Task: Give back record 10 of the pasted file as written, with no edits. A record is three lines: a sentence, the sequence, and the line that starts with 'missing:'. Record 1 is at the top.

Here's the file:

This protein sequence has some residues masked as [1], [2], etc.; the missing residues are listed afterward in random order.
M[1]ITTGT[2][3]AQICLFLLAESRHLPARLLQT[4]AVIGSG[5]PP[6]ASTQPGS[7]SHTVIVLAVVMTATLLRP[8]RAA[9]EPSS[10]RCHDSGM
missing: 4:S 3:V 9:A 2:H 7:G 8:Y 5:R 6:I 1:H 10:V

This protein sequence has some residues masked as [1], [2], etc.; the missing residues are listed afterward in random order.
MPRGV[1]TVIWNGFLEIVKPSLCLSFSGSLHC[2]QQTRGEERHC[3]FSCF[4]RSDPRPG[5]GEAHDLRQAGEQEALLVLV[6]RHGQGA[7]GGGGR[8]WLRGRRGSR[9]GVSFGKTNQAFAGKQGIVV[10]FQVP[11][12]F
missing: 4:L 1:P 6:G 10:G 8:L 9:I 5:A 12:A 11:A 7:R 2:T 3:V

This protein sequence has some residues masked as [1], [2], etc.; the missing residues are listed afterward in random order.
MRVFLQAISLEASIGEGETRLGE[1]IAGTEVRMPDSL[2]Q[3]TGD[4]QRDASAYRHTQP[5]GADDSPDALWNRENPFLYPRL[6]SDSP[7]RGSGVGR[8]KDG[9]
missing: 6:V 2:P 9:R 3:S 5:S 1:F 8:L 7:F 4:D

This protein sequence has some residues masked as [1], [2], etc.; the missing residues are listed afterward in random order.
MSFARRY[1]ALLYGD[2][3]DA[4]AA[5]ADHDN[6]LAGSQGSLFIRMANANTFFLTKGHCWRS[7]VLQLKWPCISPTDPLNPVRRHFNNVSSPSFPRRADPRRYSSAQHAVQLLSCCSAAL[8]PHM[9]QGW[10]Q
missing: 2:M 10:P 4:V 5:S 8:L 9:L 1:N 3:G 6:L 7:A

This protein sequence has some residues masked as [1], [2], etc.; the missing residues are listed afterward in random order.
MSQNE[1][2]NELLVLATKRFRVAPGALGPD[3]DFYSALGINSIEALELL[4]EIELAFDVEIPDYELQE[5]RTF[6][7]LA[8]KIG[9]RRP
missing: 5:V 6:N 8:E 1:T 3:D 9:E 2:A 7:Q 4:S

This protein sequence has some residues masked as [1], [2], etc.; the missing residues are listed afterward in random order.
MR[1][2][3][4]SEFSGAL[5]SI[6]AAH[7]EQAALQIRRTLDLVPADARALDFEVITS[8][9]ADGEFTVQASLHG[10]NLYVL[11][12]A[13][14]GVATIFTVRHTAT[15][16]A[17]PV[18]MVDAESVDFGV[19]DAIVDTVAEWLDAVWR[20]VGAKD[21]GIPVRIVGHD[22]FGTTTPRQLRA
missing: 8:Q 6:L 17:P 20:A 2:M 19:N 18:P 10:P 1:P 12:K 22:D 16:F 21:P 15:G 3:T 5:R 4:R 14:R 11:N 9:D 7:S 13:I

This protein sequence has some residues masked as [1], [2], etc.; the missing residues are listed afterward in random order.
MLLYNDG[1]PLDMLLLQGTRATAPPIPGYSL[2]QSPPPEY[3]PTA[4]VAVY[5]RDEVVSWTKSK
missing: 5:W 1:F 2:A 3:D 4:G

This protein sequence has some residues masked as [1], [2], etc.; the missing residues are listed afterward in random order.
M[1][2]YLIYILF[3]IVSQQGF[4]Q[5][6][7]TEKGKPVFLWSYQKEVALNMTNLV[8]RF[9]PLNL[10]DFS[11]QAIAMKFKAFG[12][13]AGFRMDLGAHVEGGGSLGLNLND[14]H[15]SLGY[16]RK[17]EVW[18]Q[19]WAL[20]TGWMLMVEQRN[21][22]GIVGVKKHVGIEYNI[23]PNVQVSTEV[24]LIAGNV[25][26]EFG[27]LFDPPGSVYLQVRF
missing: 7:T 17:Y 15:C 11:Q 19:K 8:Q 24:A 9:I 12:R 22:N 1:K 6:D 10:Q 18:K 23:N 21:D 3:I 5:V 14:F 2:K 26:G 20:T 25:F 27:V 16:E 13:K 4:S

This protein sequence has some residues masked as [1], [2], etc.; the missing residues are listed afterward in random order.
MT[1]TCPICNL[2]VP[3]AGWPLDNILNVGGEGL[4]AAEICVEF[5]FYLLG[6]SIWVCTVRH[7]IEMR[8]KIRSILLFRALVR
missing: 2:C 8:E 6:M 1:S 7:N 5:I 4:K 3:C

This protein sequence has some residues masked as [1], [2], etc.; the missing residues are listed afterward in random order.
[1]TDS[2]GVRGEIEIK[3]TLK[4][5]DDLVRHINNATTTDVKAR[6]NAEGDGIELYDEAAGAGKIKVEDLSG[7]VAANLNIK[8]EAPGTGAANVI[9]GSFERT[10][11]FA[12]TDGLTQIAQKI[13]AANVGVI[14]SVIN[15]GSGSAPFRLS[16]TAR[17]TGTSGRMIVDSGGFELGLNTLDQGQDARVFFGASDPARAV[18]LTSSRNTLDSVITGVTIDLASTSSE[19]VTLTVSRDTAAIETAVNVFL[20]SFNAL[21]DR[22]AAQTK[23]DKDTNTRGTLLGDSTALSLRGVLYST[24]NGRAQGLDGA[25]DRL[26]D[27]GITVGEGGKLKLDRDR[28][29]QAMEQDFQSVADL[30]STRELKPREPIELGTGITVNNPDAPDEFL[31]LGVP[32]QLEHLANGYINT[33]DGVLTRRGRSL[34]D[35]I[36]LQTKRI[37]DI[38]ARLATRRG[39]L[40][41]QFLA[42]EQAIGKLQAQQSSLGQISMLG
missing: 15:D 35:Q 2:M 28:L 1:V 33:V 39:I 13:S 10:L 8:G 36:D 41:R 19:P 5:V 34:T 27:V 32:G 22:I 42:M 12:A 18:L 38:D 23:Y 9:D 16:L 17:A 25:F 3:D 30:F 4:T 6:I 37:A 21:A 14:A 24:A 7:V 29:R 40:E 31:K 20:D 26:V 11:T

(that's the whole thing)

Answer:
This protein sequence has some residues masked as [1], [2], etc.; the missing residues are listed afterward in random order.
[1]TDS[2]GVRGEIEIK[3]TLK[4][5]DDLVRHINNATTTDVKAR[6]NAEGDGIELYDEAAGAGKIKVEDLSG[7]VAANLNIK[8]EAPGTGAANVI[9]GSFERT[10][11]FA[12]TDGLTQIAQKI[13]AANVGVI[14]SVIN[15]GSGSAPFRLS[16]TAR[17]TGTSGRMIVDSGGFELGLNTLDQGQDARVFFGASDPARAV[18]LTSSRNTLDSVITGVTIDLASTSSE[19]VTLTVSRDTAAIETAVNVFL[20]SFNAL[21]DR[22]AAQTK[23]DKDTNTRGTLLGDSTALSLRGVLYST[24]NGRAQGLDGA[25]DRL[26]D[27]GITVGEGGKLKLDRDR[28][29]QAMEQDFQSVADL[30]STRELKPREPIELGTGITVNNPDAPDEFL[31]LGVP[32]QLEHLANGYINT[33]DGVLTRRGRSL[34]D[35]I[36]LQTKRI[37]DI[38]ARLATRRG[39]L[40][41]QFLA[42]EQAIGKLQAQQSSLGQISMLG
missing: 15:D 35:Q 2:M 28:L 1:V 33:V 39:I 13:S 10:L 8:G 36:D 41:R 19:P 5:V 34:T 27:V 32:G 22:I 42:M 12:A 18:L 38:D 23:Y 9:D 16:L 17:A 25:F 3:D 30:F 4:T 6:I 37:A 21:A 14:A 24:A 7:V 29:R 40:E 31:K 20:D 26:V 11:T